After a six-month absence, professional football is on the verge of returning to Crimea. Following the conclusion of the 2013-14 Ukrainian Premier League campaign the two Crimean clubs taking part in the competition – Tavriya Simferopol and FC Seveastopol – officially disbanded and were reformed as new entities under Russian law in order to gain entry into the Russian league system.
These two clubs, along with Zhemchuzhyna Yalta, another Crimean club, competed in both the early stages of the Russian Cup and in the first half of the Russian Professional Football League (the third tier on the pyramid) in late summer and fall of last year.
UEFA, however, did not recognize the results, and in December, following a protest launched by the Football Federation of Ukraine, UEFA officially banned Crimean clubs from taking part in Russian competitions, effectively ending all professional football on the peninsula.
Then early in 2015 UEFA offered a solution. In January Vitaliy Mutko, the minister of sport of the Russian Federation, told the news agency TASS that “UEFA has proposed the establishment of an independent footballing structure which will unite the existing football federations of Crimea and Sevastopol.”
Then on May 21 Georgiy Ilyakov, an official of the Crimean Football Federation, announced that talks with UEFA were successful and that they had received approval to form a Crimean league.
On Monday his words were confirmed by UEFA Executive Committee member Frantiŝek Laurinec, who told the website R-Sport that “there is an agreement in place that would see the Crimean Championship begin in August. Work remains to be done, but the Crimean side has already accomplished much.”
A UEFA Commission will visit Crimea in early July to inspect the footballing infrastructure, including the readiness of the stadiums. According to Ilyakov, eight teams will take part in the inaugural competition and though he brought up the idea of the Crimean league eventually gaining a Europa League spot, he admitted, “the possibility of Crimean clubs participating in European competitions in the immediate future is very small.”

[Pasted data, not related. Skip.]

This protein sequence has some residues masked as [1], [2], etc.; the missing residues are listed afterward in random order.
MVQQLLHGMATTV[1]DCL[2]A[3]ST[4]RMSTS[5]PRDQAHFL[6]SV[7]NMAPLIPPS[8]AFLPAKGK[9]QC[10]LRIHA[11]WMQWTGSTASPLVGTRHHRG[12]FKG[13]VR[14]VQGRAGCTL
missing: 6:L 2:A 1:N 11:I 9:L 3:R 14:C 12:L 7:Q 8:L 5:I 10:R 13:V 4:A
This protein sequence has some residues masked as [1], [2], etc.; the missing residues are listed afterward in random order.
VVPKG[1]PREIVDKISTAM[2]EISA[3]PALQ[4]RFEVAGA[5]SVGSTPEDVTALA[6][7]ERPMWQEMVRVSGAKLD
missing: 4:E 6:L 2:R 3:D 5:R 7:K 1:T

The Crimean Football Federation has revealed that Tavriya and Sevastopol will automatically gain entry into the league, but did not confirm any of the other six clubs. As for the Ukrainian side, former President of the FFU and current member of the UEFA Executive Committee Hryhoriy Surkis did not raise any objections to the proposed league.
In an interview with the Ukrainian football website matchday.ua Surkis said “UEFA and FIFA aim to develop football in territories which are in a state of conflict and not recognized by the United Nations, so that people can use the most peaceful weapon on the planet – football. I don’t see anything bad in this.”
Surkis did emphasize that Crimean football remains under the jurisdiction of Ukraine even though the territory is “temporarily annexed” and that Crimean clubs “have no right to take part in Russian competitions.”
The league is a compromise that allows Crimean clubs to continue playing professionally without legitimizing the annexation of Crimea and violating the sanctions imposed by UEFA. Its long-term prospects are very much dependent on Crimea’s status; if the international community continues to condemn the annexation as illegal, the league will be the only opportunity for professional football to exist on the peninsula.